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This little girl, whom I named Sabrina, marched into our house with the three big dogs and fit herself right in. Such intelligence. And chutzpah! So now we had four dogs. I was so happy! And Sabrina was so much fun. Didn’t bark too much, unlike most Shelties. But I could see her thinking constantly. Only issue was food. Because of her life on the streets, where food was probably scarce, we had to keep a constant watch. She once took an entire tin of sourdough bread and ran into the yard with it—not just one piece but the whole container. I don’t know how she carried it!

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Years went by, and eventually we lost Mandy and Arthur, so it became just Charlie and Sabrina. Then, three weeks after Arthur died, I found Barney crossing the Pacific Coast Highway. Looked like a Golden Retriever, also with no tags. Here we go again. Took him to our vet, because I had to go to my office. Then David picked him up after work. For a few days, we tried to find his owner—no luck.

So we set about looking for a home for him, because I did not want another dog right then—don’t ask me what I could have been thinking. Anyway, after looking for a home for him for about a week, we found one: ours! Charlie was nine, and here was this approximately eight-month-old Golden. But eventually it worked out just fine. Barney turned out to be a wonderful dog. So very social, totally appropriate, and ever so smart. And so happy with his new pack members. He became somewhat of a mascot to the children at the school near us. And best friends with the local policeman. Just in a good mood all the time, and he deferred to Charlie, which was really good for Charlie.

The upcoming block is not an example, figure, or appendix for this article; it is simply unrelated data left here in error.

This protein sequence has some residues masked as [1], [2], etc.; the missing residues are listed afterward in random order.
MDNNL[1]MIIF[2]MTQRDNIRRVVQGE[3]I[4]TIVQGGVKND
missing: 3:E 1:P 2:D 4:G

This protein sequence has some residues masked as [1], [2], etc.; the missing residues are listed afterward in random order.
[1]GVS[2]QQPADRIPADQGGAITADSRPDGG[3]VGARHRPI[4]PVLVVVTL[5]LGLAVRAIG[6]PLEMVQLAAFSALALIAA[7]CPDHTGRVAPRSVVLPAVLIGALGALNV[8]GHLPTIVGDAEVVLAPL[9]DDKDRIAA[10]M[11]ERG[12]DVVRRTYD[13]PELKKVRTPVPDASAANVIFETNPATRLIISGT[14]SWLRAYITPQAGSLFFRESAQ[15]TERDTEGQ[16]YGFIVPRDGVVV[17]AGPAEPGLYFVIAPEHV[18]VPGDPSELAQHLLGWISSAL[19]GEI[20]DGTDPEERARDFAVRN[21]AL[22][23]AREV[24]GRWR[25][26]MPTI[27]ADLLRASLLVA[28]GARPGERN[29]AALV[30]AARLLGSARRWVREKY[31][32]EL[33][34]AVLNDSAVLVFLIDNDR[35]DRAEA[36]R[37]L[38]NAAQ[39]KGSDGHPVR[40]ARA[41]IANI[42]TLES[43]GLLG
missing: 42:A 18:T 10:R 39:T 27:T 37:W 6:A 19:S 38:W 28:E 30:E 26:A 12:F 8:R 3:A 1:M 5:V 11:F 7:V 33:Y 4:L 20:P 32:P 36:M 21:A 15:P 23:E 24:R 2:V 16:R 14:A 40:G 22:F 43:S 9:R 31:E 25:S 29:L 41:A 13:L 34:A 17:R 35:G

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Next came Harry. You guessed it—another Golden!


As with Charlie’s book, I don’t want to give away Harry’s puppy story—it’s in my book about him. From when we got him at nine weeks until he was about four years old, he was a maniac. I actually thought he was a sociopath. He didn’t listen—in the house or out—didn’t care, followed his nose, best sense of smell I’ve ever seen. Must admit I’m not the best dog trainer, and David is ten times worse! But you know what I called Harry? “Happy Harry.” So gorgeous. And the happiest dog I’ve ever known! As I say in his book, “Everything makes Harry happy. No, more than that. Exuberant! Hard to capture his wonderful essence in words.” Like most Goldens, he loved to play, and what he loved the most was to play ball.

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For a while we had an interlude, with only one dog, Harry. But then came Bentley, another Golden. Unlike Harry, Bentley was quite a bit laid back as a puppy. Calmest I’ve ever seen, except when playing with Harry. Then it was a blur of fur. And Harry was so good to him. Let him get away with stuff—actually spoiling him. As I say in Harry’s book, “There’s never an attitude, a resentment, an angry moment from Harry when it comes to Bentley. He loves him totally and completely.” I don’t think anything could have made Harry happier. And Bentley absolutely adored him. In an instant, the energy around the house changed.

Bentley bubbled with life and love and joy. As I say in Harry’s book, Bentley was “probably the sweetest puppy on the planet. No, really! Bentley tries, needs, wants to connect. He leans in for love. He stares into people’s faces. He’s huggable.” Yes, Bentley made everyone happier. But I think Harry was over the moon!